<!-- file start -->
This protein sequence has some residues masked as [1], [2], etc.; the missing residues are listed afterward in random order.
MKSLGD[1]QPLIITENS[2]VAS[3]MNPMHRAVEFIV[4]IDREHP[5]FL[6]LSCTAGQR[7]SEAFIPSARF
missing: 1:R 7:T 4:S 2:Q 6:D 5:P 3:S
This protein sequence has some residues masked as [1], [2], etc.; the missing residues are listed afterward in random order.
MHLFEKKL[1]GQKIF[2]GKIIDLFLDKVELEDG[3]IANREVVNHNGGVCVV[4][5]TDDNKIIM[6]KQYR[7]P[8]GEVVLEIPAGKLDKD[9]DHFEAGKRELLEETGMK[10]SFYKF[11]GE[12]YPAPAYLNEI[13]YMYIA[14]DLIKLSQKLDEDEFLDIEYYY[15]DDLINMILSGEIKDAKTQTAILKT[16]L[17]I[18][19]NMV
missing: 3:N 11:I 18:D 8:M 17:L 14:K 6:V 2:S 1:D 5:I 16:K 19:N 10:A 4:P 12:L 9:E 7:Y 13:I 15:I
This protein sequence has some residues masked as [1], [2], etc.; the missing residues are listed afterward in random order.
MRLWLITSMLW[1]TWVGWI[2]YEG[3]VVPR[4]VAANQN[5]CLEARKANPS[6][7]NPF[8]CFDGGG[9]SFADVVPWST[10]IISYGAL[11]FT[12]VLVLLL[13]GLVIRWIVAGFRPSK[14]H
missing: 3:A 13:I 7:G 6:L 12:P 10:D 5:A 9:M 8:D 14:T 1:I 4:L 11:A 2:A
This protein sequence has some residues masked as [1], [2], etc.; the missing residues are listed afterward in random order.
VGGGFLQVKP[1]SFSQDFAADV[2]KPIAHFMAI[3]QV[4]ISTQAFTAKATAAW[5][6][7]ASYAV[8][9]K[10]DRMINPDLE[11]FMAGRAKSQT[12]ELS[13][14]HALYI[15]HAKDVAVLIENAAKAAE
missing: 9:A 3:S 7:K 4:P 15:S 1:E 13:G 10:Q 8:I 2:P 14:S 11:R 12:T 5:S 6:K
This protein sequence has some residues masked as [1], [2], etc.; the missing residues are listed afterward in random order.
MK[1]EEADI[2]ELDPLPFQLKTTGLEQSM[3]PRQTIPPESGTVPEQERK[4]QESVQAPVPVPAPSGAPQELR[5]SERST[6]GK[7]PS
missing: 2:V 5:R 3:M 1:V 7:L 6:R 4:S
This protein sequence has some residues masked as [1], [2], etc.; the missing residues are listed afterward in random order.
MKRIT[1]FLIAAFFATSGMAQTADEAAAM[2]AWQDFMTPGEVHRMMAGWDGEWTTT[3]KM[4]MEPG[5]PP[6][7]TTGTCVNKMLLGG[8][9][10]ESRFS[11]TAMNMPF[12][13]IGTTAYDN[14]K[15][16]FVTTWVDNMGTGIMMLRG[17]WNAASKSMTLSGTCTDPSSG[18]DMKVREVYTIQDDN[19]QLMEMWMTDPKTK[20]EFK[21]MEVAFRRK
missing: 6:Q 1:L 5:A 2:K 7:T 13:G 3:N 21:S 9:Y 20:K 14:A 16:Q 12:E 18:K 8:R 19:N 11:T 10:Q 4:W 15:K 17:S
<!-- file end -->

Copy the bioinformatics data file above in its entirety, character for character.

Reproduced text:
This protein sequence has some residues masked as [1], [2], etc.; the missing residues are listed afterward in random order.
MKSLGD[1]QPLIITENS[2]VAS[3]MNPMHRAVEFIV[4]IDREHP[5]FL[6]LSCTAGQR[7]SEAFIPSARF
missing: 1:R 7:T 4:S 2:Q 6:D 5:P 3:S
This protein sequence has some residues masked as [1], [2], etc.; the missing residues are listed afterward in random order.
MHLFEKKL[1]GQKIF[2]GKIIDLFLDKVELEDG[3]IANREVVNHNGGVCVV[4][5]TDDNKIIM[6]KQYR[7]P[8]GEVVLEIPAGKLDKD[9]DHFEAGKRELLEETGMK[10]SFYKF[11]GE[12]YPAPAYLNEI[13]YMYIA[14]DLIKLSQKLDEDEFLDIEYYY[15]DDLINMILSGEIKDAKTQTAILKT[16]L[17]I[18][19]NMV
missing: 3:N 11:I 18:D 8:M 17:L 14:K 6:V 2:S 1:D 5:I 16:K 19:N 10:A 4:P 12:L 9:E 7:Y 13:I 15:I
This protein sequence has some residues masked as [1], [2], etc.; the missing residues are listed afterward in random order.
MRLWLITSMLW[1]TWVGWI[2]YEG[3]VVPR[4]VAANQN[5]CLEARKANPS[6][7]NPF[8]CFDGGG[9]SFADVVPWST[10]IISYGAL[11]FT[12]VLVLLL[13]GLVIRWIVAGFRPSK[14]H
missing: 3:A 13:I 7:G 6:L 12:P 10:D 5:A 9:M 8:D 14:T 1:I 4:L 11:A 2:A
This protein sequence has some residues masked as [1], [2], etc.; the missing residues are listed afterward in random order.
VGGGFLQVKP[1]SFSQDFAADV[2]KPIAHFMAI[3]QV[4]ISTQAFTAKATAAW[5][6][7]ASYAV[8][9]K[10]DRMINPDLE[11]FMAGRAKSQT[12]ELS[13][14]HALYI[15]HAKDVAVLIENAAKAAE
missing: 9:A 3:S 7:K 4:P 15:S 1:E 13:G 10:Q 8:I 2:P 14:S 11:R 12:T 5:S 6:K
This protein sequence has some residues masked as [1], [2], etc.; the missing residues are listed afterward in random order.
MK[1]EEADI[2]ELDPLPFQLKTTGLEQSM[3]PRQTIPPESGTVPEQERK[4]QESVQAPVPVPAPSGAPQELR[5]SERST[6]GK[7]PS
missing: 2:V 5:R 3:M 1:V 7:L 6:R 4:S
This protein sequence has some residues masked as [1], [2], etc.; the missing residues are listed afterward in random order.
MKRIT[1]FLIAAFFATSGMAQTADEAAAM[2]AWQDFMTPGEVHRMMAGWDGEWTTT[3]KM[4]MEPG[5]PP[6][7]TTGTCVNKMLLGG[8][9][10]ESRFS[11]TAMNMPF[12][13]IGTTAYDN[14]K[15][16]FVTTWVDNMGTGIMMLRG[17]WNAASKSMTLSGTCTDPSSG[18]DMKVREVYTIQDDN[19]QLMEMWMTDPKTK[20]EFK[21]MEVAFRRK
missing: 6:Q 1:L 5:A 2:K 7:T 13:G 3:N 21:S 9:Y 20:K 14:A 16:Q 12:E 18:K 8:R 19:N 11:T 10:Q 4:W 15:K 17:S